While the team captain and his newly-minted wife honeymooned in Hawaii, the intern (that’s me) remained in Seattle. Shane had left me with two passports, four visa applications, and one goal: send all the paperwork for our visas to London.
What could possibly go wrong?
Completing visa applications ranks, along with tax preparation, as one of the most subtly frustrating experiences in modern society. The problem is one of bureaucracy and red tape. In a nutshell, visa applications are a poorly designed system because they fail to Robustness Principle. But I’ll get to that in a bit.
So, we had left the story—before all the bits about manta rays, Hilton Hotels, and luxurious rental cars. All of which were heavily complained about, so I’m curious to see how the Steppe treats my dear friends—with Shane handing me all the bits of the visa application.
According to The Visa Machine, here is what each person needed to send:
- Two visa applications, printed, non-scaled, on A4 paper (roughly 8.3″ by 11.7″).
- Signatures on each visa application. Actually, they didn’t specify this, since it was assumed to be pretty self-explanatory.
- Three passport photos, international standard size (35mm by 45mm)
- One passport.
In the typical trend of senior management, here’s what I received:
- Two visa applications printed, scaled, on letter paper (8.5″ by 11″).
- Signatures, but only on the Kazakhi application, not the Russian ones.
- Two passport photos, US size (51mm by 51mm).
- One passport.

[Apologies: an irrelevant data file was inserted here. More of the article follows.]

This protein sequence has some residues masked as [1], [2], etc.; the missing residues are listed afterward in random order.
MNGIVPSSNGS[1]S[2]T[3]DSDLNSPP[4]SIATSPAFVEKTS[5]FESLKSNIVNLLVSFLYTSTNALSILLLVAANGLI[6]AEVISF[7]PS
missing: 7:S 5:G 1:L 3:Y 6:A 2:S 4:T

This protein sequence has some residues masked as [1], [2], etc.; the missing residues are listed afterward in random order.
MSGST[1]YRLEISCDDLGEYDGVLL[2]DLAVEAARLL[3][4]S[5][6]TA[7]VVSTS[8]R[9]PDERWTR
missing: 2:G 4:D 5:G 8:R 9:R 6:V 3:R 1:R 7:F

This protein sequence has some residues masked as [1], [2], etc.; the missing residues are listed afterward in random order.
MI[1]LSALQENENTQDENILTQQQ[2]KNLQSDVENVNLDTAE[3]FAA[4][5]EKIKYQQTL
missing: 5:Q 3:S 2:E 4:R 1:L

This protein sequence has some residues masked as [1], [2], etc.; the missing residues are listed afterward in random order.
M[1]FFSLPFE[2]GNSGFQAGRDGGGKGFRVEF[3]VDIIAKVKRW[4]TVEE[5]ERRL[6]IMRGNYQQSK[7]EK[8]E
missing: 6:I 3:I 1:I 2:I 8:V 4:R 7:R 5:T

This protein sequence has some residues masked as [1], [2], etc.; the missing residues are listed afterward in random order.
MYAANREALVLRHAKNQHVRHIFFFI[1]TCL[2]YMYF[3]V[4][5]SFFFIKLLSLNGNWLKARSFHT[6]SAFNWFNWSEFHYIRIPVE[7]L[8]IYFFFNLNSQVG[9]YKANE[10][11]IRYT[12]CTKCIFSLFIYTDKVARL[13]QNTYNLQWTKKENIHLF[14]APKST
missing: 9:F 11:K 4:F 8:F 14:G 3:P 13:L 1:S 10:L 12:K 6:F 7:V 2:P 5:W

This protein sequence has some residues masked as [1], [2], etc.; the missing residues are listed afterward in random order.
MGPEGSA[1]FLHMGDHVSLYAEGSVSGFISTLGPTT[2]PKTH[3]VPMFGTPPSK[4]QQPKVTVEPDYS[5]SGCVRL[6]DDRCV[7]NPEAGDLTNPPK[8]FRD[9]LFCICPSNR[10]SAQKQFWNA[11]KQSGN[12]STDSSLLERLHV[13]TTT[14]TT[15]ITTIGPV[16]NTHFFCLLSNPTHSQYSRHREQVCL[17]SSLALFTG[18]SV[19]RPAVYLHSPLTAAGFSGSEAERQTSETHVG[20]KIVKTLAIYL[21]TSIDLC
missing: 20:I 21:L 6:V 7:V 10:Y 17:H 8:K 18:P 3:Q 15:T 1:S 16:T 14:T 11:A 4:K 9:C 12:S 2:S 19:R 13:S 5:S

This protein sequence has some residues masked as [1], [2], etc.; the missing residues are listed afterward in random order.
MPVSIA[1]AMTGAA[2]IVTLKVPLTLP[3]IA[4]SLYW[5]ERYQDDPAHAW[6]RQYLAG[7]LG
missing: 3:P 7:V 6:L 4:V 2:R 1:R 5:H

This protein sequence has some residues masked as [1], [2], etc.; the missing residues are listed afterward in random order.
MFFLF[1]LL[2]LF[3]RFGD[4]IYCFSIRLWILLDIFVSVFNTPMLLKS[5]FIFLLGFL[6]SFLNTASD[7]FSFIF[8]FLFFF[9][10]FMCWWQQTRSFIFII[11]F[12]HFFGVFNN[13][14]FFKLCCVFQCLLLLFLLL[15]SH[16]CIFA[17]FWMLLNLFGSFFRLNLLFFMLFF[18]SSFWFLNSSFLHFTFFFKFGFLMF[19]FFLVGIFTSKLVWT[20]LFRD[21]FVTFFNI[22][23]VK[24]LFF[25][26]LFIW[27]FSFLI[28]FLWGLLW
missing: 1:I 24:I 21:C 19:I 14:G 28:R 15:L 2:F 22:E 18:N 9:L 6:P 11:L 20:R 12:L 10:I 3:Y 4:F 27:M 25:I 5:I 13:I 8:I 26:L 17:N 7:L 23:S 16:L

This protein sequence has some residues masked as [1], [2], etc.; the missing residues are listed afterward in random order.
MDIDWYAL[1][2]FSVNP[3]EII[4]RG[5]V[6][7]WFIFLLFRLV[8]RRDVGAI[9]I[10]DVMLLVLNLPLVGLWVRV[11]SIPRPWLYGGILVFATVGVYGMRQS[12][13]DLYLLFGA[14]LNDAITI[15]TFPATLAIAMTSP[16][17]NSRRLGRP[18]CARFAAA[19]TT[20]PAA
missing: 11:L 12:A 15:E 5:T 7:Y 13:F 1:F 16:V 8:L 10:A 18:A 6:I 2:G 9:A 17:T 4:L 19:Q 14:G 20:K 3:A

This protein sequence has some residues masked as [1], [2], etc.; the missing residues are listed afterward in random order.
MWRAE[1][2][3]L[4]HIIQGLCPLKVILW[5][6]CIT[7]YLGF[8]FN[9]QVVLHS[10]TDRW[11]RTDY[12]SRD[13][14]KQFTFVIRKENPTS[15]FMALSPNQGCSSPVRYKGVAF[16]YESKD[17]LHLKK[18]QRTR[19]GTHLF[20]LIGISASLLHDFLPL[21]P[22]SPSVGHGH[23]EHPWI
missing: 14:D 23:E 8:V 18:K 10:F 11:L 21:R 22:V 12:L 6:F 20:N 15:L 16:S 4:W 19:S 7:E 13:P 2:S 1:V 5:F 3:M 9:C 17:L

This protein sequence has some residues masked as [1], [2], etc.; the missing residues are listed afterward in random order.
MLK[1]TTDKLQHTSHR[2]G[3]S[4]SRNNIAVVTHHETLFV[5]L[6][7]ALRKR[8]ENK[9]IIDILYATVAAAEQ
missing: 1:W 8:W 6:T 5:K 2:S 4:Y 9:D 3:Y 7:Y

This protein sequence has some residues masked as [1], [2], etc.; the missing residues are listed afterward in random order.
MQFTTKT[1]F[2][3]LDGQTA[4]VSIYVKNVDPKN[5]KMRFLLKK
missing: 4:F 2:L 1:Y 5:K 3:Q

But hey—it’s like they say: one out of four ain’t bad. Except they don’t say that. No one says that. One out of four is a 25%. That’s a F-, or, with grade inflation, maybe a D+.
Luckily, we live in an age of extreme interconnectivity. As an intern, I quickly contacted Shane, “You forgot to sign the Russian visas.”
“Ah yes, and we need to reprint all the visas.”
“And fill out the Kazakhi ones. Tell Roberta in Hawaii. Maybe she’ll cool off by the time she gets home.”
“Oh. And we should send one more passport photo each.”
“I know you guys are probably trying to swim with manta rays while drinking strawberry daiquiris and watching the sun set from the hammock of a catamaran. That sounds terribly romantic. But the passport photos are also the wrong size.”
I’ll admit, contemplating visa applications on your honeymoon is likely the second largest cause of divorce amongst Mongol Rally entrants. (The first largest cause is probably trying to drive across most of two continents with your spouse). So, Shane, Roberta, if I caused any stress, I’ll buy you some fermented yak milk while we’re driving across Mongolia.
But this gets me to my final point: getting a visa sucks because visa processes fail one simple principle, the Robustness Principle:
be conservative in what you do, be liberal in what you accept from others.
Essentially, it should be OK for governments to be selective about the visas they give out, but they should work on accepting a broader amount of applications. The process is frustrating because one wrong answer, one tilted staple, one slightly-too-large photo, can mean the difference between being able to drive from London to Ulaanbaatar. And that’s a shame. The Mongol Rally is about taking a real adventure; visas are the antithesis of adventure, since they require well-thought out dates, routes, and accommodations.
Luckily, the nuptial couple has returned from Hawaii and we can now cut through some red tape together. This will be welcome relief and will free us up to do something I’ve always wanted to do: buy a Fiat.